The speed and low latency of dynamic access memory (DRAM) are why so many organizations are looking at developing new applications to take advantage of the in-memory computing concept. The problem is that rewriting and migrating to a new application is no easy task. What if you could create an in-memory computing environment without rewriting your applications?
To make a seamless in-memory environment requires a software solution that can make traditional DRAM look like a block storage device. The challenge, of course, with using DRAM is it is not persistent, and while there are plenty of other memory technologies like flash SSDs, that are persistent, none provide the performance and latencies that DRAM does. A solution that leverages DRAM as its primary storage area has to account for DRAMs higher cost, lower capacities, and lack of persistence.
Introducing Formulus Black
Formulus Black developed a software-based storage software solution called Forsa, which is designed to make DRAM act like a standard block device. It offsets DRAM’s higher cost by leveraging a data efficiency technology that provides more significant resource optimizations than deduplication or compression. Formulus Black patented a data encoding technology called Formulus Black Bit Markers by providing real-time pattern matching. Formulus Black claims efficiencies of 2-24X. The Bit Marker technology combined with the steady decrease in RAM prices, as well as the introduction of technologies like Intel Optane, enable Forsa to be a cost-effective option for any organization concerned about current performance and latency limitations of flash.
Formulus Black’s BLINK technology accounts for DRAM’s lack of persistence by allowing data to persist across power cycles. BLINK enables the periodic real-time capture of Bit Markers and saves those to a more persistent storage medium like flash SSDs. The combination of BLINK and reliable UPS technology mitigates much of the persistency risk. In 2.0 a “BLINK” could be taken of the entire system and persist multiple terabytes of data from DRAM to local SSDs in just minutes (BLINK is further improved in version 3.0, below)
Formulus Black recently released version 3.0 of the software. A significant component of the update is that Formulus Black, no longer exclusively couples Forsa to Ubuntu Linux. The new release supports a variety of Linux based operating systems including CentOS. Red Hat Enterprise Linux (RHEL) support is coming soon. Since Forsa includes Linux KVM Hypervisor support with each supported operating system, organizations with virtual machine workloads can easily migrate them to the KVM hypervisor to reap the benefits of Forsa’s performance.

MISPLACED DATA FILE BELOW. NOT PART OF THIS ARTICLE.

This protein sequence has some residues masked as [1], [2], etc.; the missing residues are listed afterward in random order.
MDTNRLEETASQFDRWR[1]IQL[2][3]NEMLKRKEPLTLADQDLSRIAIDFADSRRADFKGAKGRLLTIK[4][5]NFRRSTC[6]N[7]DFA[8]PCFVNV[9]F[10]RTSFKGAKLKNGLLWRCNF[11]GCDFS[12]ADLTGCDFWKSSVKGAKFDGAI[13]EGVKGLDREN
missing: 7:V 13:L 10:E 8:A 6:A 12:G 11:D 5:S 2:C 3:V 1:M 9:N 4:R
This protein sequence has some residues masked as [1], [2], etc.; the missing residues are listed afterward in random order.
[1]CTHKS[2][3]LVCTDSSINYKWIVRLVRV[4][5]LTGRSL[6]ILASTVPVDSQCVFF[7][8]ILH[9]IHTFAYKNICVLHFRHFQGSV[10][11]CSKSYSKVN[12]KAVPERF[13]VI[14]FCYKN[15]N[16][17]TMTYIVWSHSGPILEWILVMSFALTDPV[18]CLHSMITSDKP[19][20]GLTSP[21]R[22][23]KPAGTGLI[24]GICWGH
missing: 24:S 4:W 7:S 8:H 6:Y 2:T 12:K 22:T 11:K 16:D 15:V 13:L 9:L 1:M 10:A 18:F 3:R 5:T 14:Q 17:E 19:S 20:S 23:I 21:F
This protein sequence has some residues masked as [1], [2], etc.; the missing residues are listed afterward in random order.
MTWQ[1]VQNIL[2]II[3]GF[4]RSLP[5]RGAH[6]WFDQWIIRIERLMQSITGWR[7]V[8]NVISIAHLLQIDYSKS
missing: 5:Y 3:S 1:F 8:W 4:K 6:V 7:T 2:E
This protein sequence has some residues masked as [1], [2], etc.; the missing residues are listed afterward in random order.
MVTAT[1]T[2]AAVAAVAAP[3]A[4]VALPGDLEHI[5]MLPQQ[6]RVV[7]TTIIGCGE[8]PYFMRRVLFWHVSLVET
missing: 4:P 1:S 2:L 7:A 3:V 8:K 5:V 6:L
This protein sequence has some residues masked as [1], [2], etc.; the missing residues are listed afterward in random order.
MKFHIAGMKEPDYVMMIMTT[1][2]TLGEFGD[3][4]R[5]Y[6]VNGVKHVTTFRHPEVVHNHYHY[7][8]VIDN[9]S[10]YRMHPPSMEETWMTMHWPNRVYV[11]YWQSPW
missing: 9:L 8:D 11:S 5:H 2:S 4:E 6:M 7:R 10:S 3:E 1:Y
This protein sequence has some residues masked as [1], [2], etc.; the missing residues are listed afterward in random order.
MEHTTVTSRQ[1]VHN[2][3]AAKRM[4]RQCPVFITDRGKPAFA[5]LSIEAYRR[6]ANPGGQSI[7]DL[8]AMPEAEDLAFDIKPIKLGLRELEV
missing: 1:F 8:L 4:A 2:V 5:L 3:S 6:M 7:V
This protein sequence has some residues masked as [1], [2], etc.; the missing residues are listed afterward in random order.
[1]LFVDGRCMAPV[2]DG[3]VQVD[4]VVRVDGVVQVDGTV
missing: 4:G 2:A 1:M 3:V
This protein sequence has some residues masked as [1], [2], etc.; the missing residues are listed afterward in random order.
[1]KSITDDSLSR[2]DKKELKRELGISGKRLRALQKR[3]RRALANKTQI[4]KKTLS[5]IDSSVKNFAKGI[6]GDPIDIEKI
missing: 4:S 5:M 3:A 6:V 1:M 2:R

Also in version 3.0, Formulus Black added support for Intel Cascade Lake CPU and Intel Optane DC Persistent Memory. The new release also supports much larger 4 and 8 socket servers and can pool together the physical memory across all sockets as storage for applications. Forsa also provides DRAM based memory error checking and recovering with patented technologies.
3.0 also takes a step toward addressing capacity concerns. In the new release, the software can pool memory-based storage, across servers using NVMEoF/RDMA. The increase in capacity does add network latency, but for organizations needing capacities beyond the capabilities of a single server, it is a viable trade-off.
Before 3.0, “BLINKing” meant the entire storage pool had to pause while the BLINK occurred. In version 3.0, administrators can isolate a BLINK to a single virtual machine or LUN.
The use cases for Formulus Black’s Forsa include storage-intensive database workloads, high-performance computing, artificial intelligence, and machine learning. As an example of the impact of Forsa, Formulus Black cites a recent case study where the solution showed a 68.7x improvement in query performance for exploratory analytics versus the competitive system, a system with NVMe SSD storage media.
Organizations are finding a polarizing set of use cases in their data centers. A mid-range all-flash array can satisfy the performance demands of most of the organization’s applications. On the other end of the spectrum is a smaller set of applications than need all the performance that the infrastructure can provide. While smaller in number, these applications tend to be the ones most directly tied to revenue, innovation, and overall competitiveness. These applications need extreme performance.
Delivering extreme performance, so far, has meant building the most powerful flash array possible by combining flash with the most powerful processors and even proprietary field-programmable arrays (FPGA). Forsa changes the game, by leveraging the fastest and lowest latency storage media available, DRAM. Its software enables organizations to exploit DRAM while insulating them from DRAM’s cost and protecting them from its risks.
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